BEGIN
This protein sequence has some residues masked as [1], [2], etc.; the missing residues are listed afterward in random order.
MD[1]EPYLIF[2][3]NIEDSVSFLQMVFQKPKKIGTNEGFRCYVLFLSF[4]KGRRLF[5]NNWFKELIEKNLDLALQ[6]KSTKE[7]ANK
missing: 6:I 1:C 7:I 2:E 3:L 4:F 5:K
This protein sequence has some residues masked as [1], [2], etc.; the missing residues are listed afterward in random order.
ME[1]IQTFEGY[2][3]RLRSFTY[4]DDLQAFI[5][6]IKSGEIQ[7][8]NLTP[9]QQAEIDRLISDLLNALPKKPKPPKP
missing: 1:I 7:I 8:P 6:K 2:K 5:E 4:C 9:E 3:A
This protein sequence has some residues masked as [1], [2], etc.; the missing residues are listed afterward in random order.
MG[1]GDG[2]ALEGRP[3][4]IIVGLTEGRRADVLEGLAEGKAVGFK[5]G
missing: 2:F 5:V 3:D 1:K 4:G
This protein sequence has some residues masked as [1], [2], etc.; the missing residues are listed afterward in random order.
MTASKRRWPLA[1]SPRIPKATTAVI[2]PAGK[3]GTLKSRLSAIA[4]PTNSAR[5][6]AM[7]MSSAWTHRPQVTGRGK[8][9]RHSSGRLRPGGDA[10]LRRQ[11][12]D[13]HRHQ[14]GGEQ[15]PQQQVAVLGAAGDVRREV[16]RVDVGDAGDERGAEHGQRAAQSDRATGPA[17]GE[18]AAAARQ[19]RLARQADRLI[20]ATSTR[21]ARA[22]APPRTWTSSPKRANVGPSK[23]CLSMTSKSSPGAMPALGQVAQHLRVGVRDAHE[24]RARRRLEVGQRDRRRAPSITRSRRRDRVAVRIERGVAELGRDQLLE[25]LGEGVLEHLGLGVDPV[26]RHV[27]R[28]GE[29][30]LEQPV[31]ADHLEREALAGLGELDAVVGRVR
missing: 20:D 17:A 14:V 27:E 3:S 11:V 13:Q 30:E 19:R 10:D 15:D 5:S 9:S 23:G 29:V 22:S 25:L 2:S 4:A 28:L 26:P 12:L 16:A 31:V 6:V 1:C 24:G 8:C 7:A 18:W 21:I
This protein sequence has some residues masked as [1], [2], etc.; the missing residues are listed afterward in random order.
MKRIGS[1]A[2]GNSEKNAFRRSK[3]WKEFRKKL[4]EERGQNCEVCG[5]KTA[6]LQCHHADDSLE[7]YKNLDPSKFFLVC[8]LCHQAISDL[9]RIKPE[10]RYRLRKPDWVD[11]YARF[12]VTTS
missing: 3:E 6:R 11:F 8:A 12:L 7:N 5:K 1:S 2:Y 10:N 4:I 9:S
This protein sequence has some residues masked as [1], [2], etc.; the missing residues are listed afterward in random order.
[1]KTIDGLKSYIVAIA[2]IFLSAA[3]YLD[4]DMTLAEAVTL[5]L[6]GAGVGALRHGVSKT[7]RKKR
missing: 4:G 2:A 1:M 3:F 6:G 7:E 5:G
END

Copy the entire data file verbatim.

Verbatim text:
This protein sequence has some residues masked as [1], [2], etc.; the missing residues are listed afterward in random order.
MD[1]EPYLIF[2][3]NIEDSVSFLQMVFQKPKKIGTNEGFRCYVLFLSF[4]KGRRLF[5]NNWFKELIEKNLDLALQ[6]KSTKE[7]ANK
missing: 6:I 1:C 7:I 2:E 3:L 4:F 5:K
This protein sequence has some residues masked as [1], [2], etc.; the missing residues are listed afterward in random order.
ME[1]IQTFEGY[2][3]RLRSFTY[4]DDLQAFI[5][6]IKSGEIQ[7][8]NLTP[9]QQAEIDRLISDLLNALPKKPKPPKP
missing: 1:I 7:I 8:P 6:K 2:K 5:E 4:C 9:E 3:A
This protein sequence has some residues masked as [1], [2], etc.; the missing residues are listed afterward in random order.
MG[1]GDG[2]ALEGRP[3][4]IIVGLTEGRRADVLEGLAEGKAVGFK[5]G
missing: 2:F 5:V 3:D 1:K 4:G
This protein sequence has some residues masked as [1], [2], etc.; the missing residues are listed afterward in random order.
MTASKRRWPLA[1]SPRIPKATTAVI[2]PAGK[3]GTLKSRLSAIA[4]PTNSAR[5][6]AM[7]MSSAWTHRPQVTGRGK[8][9]RHSSGRLRPGGDA[10]LRRQ[11][12]D[13]HRHQ[14]GGEQ[15]PQQQVAVLGAAGDVRREV[16]RVDVGDAGDERGAEHGQRAAQSDRATGPA[17]GE[18]AAAARQ[19]RLARQADRLI[20]ATSTR[21]ARA[22]APPRTWTSSPKRANVGPSK[23]CLSMTSKSSPGAMPALGQVAQHLRVGVRDAHE[24]RARRRLEVGQRDRRRAPSITRSRRRDRVAVRIERGVAELGRDQLLE[25]LGEGVLEHLGLGVDPV[26]RHV[27]R[28]GE[29][30]LEQPV[31]ADHLEREALAGLGELDAVVGRVR
missing: 20:D 17:A 14:V 27:E 3:S 11:V 13:Q 30:E 19:R 10:D 15:D 5:S 9:S 23:G 29:V 22:S 25:L 2:S 4:A 28:L 26:P 12:L 16:A 31:V 6:V 1:C 24:G 8:C 7:A 18:W 21:I
This protein sequence has some residues masked as [1], [2], etc.; the missing residues are listed afterward in random order.
MKRIGS[1]A[2]GNSEKNAFRRSK[3]WKEFRKKL[4]EERGQNCEVCG[5]KTA[6]LQCHHADDSLE[7]YKNLDPSKFFLVC[8]LCHQAISDL[9]RIKPE[10]RYRLRKPDWVD[11]YARF[12]VTTS
missing: 3:E 6:R 11:F 8:A 12:L 7:N 5:K 1:S 2:Y 10:N 4:I 9:S
This protein sequence has some residues masked as [1], [2], etc.; the missing residues are listed afterward in random order.
[1]KTIDGLKSYIVAIA[2]IFLSAA[3]YLD[4]DMTLAEAVTL[5]L[6]GAGVGALRHGVSKT[7]RKKR
missing: 4:G 2:A 1:M 3:F 6:G 7:E 5:G